What Stupid Is: Not Raising The Gasoline Tax

“The plunging oil price is like a dangerously addictive painkiller: short-term relief is being provided at a cost of serious long-term harm.”

That’s not the hyperbolic rhetoric of some raving enviro-fascist. It is, rather, the worldly voice of the Financial Times, the U.K.’s version of the Wall Street Journal.

The piece goes on to quote a researcher from Sandia National Labs who points out that suppliers have a vested interest in steep price drops, “because when the oil price falls like that, the economics of any of these alternatives … turn against you, and you walk away from it”.

Got that? A U.S. government official has gone on record all but accusing oil company executives of conspiring to quash the development of alternative energy sources by manipulating oil prices. (You may want to add that one to your file on “high crimes against humanity and nature.”)

A gasoline tax is a quintessential no-brainer. Time magazine, the most mainstream of U.S. media, is now on board. Even the pompous wing-nut Krauthammer called for a gas tax — in the form of a price floor — way back in 2004. (Didn’t he get the memo that conservatives are supposed to be against “social engineering?”)

But so far, not Obama. In a December 8 interview he said that “putting additional burdens on American families right now, I think, is a mistake.”  He should have finished that sentence with “strictly from the perspective of my short-term political capital.”

If the roadblock truly is the immediate financial burden, then the solution is a tax shift, whereby increased taxes on gasoline get offset by a reduction in some other tax, ideally payroll tax.  Under such a scheme, the overall tax burden remains relatively constant, gasoline consumers receive the desired cost signals, and the tax cuts help encourage a productive activity, i.e. employment.  Sounds a lot like the kind of smart change Obama promised. 

4 Responses to “What Stupid Is: Not Raising The Gasoline Tax”

  1. michael

    Just got back from Georgia, a state that has one of the lowest state gas taxes in the nation-7.5%. Other than some of the worst traffic in the country, there doesn’t seem to be much to disincentivize driving or incentivize transit use. Gas was $1.25/gal when I was there, and at one point in the past 2 months it actually could be bought for under a $1!! Tell you what though, if you have some cash, there are some screaming deals on real estate in the Atlanta metro area.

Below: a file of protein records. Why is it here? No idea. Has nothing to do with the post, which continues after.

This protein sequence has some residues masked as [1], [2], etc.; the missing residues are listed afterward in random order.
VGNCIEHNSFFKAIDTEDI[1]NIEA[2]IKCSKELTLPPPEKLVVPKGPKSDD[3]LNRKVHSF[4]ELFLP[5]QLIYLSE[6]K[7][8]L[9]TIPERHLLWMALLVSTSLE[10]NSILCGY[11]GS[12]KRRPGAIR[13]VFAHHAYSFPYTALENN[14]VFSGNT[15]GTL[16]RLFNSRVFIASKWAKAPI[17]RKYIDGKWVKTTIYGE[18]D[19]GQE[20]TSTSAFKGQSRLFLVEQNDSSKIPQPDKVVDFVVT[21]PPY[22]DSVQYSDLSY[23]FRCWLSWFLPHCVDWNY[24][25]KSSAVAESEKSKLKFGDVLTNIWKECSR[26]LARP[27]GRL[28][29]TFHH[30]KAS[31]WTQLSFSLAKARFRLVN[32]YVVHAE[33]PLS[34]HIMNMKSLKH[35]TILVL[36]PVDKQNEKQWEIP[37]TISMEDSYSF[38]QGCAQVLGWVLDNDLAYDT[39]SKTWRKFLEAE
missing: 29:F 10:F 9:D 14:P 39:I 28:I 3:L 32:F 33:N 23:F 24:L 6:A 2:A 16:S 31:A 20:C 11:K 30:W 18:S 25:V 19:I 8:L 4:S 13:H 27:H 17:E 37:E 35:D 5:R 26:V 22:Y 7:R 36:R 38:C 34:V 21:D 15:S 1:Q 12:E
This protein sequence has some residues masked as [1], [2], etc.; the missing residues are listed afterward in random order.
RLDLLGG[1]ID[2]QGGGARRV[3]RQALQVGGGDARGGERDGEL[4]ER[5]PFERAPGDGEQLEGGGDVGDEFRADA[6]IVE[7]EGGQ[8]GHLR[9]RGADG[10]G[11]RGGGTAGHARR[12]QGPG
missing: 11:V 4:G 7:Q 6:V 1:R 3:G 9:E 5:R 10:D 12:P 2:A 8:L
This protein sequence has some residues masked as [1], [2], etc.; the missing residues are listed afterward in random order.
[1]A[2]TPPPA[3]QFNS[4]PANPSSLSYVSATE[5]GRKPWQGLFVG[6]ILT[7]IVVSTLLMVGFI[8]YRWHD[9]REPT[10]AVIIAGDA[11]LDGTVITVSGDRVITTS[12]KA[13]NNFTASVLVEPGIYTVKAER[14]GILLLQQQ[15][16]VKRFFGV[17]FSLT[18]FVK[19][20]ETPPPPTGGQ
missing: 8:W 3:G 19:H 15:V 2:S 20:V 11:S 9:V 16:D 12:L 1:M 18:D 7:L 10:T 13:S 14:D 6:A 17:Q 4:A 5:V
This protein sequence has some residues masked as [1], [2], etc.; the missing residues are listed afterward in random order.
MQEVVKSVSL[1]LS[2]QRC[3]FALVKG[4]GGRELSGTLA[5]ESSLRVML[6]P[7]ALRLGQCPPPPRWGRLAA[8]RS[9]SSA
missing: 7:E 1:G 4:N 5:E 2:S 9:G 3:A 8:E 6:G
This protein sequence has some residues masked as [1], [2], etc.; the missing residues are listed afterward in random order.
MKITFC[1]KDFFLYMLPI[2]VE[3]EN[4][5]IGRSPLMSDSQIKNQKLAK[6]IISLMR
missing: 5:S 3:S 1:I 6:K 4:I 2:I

2. Dan Staley

    How did you like all that ped infrastructure from MARTA to the High Museum of Art, michael?

    What, you say, you didn’t see any? Correct you are! No crosswalk from the train across the street to museum. Joke. No crosswalk across an arterial to the Peachtree station. Funny.

  3. dan bertolet

    And now even the blowhards at the Weekly Standard are on it, giving the front page to Krauthammer, who proposes a “Net-Zero Gas Tax” as if he invented the idea:

    http://weeklystandard.com/Content/Public/Articles/000/000/015/949rsrgi.asp

    It’s entertaining to listen to him try to justify market intervention when he’s spent his life bloviating about how it’s the evil work of socialists, etc. Regarding how it may impact climate change: “This shift has the collateral environmental effect of reducing pollution and CO2 emissions, an important benefit for those who believe in man-made global warming and a painless bonus for agnostics (like me) who nonetheless believe that the endless pumping of CO2 into the atmosphere cannot be a good thing.” Cannot be a good thing? Why is that Charles?

  4. Costa Mesa Water Damage

    Found your webblog on AskJeeves, great information, but the site looks awkward in my browser setup, but works out fine in IE. proceed figure.

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